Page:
Growing Up ... Luol Deng

February 24, 2014
RSS
Luol Deng
Andrew D. Bernstein/NBAE/Getty Images

Several NBA players have grown up and succeed despite some difficult childhood circumstances, but few players and their families have endured the international obstacle course that Cavs forward Luol Deng did.

Deng, a nine-year vet and two-time NBA All-Star, spent his early years with his family escaping the Second Sudanese Civil War. His father, a high-ranking government official, was forced to move Deng and his eight brothers and sisters to Egypt, where he lived in a refugee camp until finally relocating in London when he was 10 years old.

The 6-9, 220-pound Deng came to the States when he was 14 years old, starring at Blair Academy in New Jersey before attending Duke for a season, guiding the Blue Devils to the Final Four in 2004. He was drafted No. 7 overall by the Suns in 2004 and traded immediately to the Bulls.

Deng was traded to the Wine and Gold on January 7, and in 21 games with the Cavaliers has notched double-figure scoring in all but five games, averaging 15.1 ppg and contributing to Cleveland’s longest win streak in almost four years.

In today’s installment of Growing Up, the decorated forward looks back on his early days and the unusual route that led him to the NBA …

I can honestly say that …Manute Bol taught my family the game of basketball.

How it happened was, my family and I … were refugees in Egypt – from when I was about five years old to about ten – and we used to go to Sunday school. When Manute came, I was about seven years old.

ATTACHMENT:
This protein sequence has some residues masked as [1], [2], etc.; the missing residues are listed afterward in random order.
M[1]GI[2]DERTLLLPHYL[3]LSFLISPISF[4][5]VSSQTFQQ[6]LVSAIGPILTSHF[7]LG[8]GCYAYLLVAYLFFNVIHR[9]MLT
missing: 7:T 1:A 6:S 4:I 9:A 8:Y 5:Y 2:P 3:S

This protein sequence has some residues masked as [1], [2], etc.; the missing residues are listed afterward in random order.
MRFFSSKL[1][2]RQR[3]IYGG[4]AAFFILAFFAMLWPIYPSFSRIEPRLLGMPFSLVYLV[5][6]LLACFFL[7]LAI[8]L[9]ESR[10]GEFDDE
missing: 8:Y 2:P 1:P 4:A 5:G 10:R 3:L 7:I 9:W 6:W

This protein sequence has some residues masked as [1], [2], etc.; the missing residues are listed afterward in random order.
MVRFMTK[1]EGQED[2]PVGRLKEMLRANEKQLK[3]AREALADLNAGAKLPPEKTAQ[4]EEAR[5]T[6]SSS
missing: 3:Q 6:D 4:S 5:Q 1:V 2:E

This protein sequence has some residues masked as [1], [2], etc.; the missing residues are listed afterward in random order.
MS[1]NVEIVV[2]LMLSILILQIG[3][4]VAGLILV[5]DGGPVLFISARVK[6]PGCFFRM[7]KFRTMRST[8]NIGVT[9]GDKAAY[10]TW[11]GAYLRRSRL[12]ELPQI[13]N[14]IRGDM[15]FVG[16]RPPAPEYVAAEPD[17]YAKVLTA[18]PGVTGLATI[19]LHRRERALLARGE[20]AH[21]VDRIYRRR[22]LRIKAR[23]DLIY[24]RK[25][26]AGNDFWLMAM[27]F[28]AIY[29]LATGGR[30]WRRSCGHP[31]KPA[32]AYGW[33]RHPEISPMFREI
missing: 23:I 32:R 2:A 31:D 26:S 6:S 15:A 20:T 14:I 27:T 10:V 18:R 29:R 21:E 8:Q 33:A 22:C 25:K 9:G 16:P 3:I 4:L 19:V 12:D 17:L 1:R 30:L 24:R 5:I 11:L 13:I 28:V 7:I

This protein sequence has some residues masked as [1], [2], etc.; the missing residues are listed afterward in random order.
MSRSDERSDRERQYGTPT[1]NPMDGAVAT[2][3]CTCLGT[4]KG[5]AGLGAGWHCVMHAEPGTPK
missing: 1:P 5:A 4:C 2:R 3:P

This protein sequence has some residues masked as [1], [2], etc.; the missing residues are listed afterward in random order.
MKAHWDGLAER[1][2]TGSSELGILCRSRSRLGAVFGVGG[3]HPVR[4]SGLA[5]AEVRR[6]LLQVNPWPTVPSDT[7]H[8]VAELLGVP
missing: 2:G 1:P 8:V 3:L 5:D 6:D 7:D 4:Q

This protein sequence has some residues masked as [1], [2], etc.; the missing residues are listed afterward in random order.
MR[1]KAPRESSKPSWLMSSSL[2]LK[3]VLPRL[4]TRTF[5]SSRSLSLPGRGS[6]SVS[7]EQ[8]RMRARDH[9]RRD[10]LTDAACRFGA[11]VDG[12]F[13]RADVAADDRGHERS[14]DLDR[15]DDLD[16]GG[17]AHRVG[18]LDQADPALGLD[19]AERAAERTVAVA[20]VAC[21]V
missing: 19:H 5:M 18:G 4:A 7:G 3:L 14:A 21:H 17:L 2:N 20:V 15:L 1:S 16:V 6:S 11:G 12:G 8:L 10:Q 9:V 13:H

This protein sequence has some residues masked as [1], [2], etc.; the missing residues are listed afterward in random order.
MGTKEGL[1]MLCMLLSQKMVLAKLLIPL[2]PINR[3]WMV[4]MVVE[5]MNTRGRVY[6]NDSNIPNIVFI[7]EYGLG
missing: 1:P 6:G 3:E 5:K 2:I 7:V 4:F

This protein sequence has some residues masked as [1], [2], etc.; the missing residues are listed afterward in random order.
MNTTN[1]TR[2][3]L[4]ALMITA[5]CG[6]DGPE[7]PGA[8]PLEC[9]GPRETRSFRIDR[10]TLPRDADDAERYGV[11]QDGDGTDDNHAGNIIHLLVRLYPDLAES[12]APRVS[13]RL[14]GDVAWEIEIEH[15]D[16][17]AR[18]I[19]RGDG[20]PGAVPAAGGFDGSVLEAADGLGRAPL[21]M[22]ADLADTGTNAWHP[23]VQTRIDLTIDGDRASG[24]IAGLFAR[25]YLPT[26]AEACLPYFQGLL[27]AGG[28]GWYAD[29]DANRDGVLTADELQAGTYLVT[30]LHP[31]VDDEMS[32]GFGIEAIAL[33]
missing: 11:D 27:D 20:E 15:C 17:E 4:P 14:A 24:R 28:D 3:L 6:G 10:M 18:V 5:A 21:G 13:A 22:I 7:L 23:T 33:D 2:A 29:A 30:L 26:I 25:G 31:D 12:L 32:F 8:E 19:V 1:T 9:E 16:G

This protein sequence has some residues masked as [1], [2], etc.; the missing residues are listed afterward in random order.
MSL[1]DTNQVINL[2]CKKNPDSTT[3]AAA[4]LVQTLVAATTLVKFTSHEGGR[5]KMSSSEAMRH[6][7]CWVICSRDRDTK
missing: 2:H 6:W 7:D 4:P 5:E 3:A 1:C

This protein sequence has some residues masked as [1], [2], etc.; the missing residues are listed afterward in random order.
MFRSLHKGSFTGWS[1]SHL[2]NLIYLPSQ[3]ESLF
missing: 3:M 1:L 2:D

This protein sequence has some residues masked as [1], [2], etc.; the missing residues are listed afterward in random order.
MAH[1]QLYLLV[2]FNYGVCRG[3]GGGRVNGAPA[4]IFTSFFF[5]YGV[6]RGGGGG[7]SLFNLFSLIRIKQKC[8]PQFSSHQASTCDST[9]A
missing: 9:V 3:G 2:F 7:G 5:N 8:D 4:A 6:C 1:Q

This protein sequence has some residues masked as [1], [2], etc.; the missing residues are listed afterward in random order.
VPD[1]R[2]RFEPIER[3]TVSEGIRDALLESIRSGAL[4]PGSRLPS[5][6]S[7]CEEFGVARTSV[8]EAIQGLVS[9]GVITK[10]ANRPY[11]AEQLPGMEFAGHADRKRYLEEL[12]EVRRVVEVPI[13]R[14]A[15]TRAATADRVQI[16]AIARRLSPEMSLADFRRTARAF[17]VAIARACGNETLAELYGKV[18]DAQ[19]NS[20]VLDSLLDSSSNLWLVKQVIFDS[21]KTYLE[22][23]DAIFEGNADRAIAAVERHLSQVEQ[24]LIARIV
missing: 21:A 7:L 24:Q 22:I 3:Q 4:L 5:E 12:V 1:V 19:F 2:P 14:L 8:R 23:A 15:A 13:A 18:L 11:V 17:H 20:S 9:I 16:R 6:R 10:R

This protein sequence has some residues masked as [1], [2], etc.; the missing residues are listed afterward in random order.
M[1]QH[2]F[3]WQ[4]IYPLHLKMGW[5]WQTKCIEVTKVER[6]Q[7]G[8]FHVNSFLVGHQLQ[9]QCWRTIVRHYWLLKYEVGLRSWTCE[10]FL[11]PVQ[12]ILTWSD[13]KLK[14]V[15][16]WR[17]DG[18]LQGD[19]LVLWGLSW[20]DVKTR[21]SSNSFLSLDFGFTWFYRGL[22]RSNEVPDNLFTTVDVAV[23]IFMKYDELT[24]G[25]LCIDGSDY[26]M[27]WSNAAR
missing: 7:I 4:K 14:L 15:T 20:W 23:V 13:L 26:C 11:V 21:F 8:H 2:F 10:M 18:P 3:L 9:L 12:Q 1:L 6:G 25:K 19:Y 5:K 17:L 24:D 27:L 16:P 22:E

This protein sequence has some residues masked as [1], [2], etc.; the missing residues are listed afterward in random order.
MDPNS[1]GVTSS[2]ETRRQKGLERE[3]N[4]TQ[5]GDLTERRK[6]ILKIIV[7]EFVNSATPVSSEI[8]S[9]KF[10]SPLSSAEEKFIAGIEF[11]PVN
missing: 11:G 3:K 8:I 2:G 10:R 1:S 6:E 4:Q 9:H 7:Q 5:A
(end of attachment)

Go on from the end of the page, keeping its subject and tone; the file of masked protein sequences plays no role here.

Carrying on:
When Manute was still playing in the NBA … he took a vacation back to Egypt and he knew there was a large Sudanese community, a large refugee camp there. So he came over and did what he does – give back. And he started teaching my older brothers how to play basketball.

At the time, my brothers … were playing, but they didn’t know much of the rules. They just knew how to shoot the ball in the hoop and that’s pretty much it. And the court we played on was an outdoor court, and not the greatest court.

And Manute just took his time … he even extended his vacation and taught my brothers how to play.

After that, my oldest brother … took it upon himself to teach me. He would have me on the court doing drills and running laps. They weren’t the greatest drills, but at least I was around the game.

My oldest brother – his name is Deng Deng – played … professional basketball in Europe for a long time. He’s around 36 now, I’m pretty sure. [Because I’m one of nine children, when I’m asked the age of my brothers and sisters, I have to go two (years), two (years), two, two, two …]

My second oldest brother is … Ajou Deng, who played at UConn. Then he went over and played in Europe also. My other brother also played in Europe and then there’s myself.

Ajou was probably the most … talented and the best ballplayer, he just had injuries. But he was, by far, the best of all of us. The game came so easy to him.

My brothers and I haven’t played together … in forever. They’re retired from basketball now, so it’s been a long time – probably when we were in England. We would all practice; all four of us would be on the court at the same time. At the time I didn’t think much of it, but it was special.

My brothers were always … tough on me. Because I was the youngest boy, I was always my mom’s favorite – and my brothers were always tough on me.

Only one of my sisters … played basketball. My other sister played in high school, but she didn’t like it. I have an older sister that played in Delaware and also went on to play in France for a while.

The only other sport I played … was soccer. That’s the only thing I brag about. I was really good! So I brag about soccer.

Soccer was my … first love. I really didn’t want to play basketball for the longest time, but I just wouldn’t stop growing. But I always wanted to be a professional soccer player.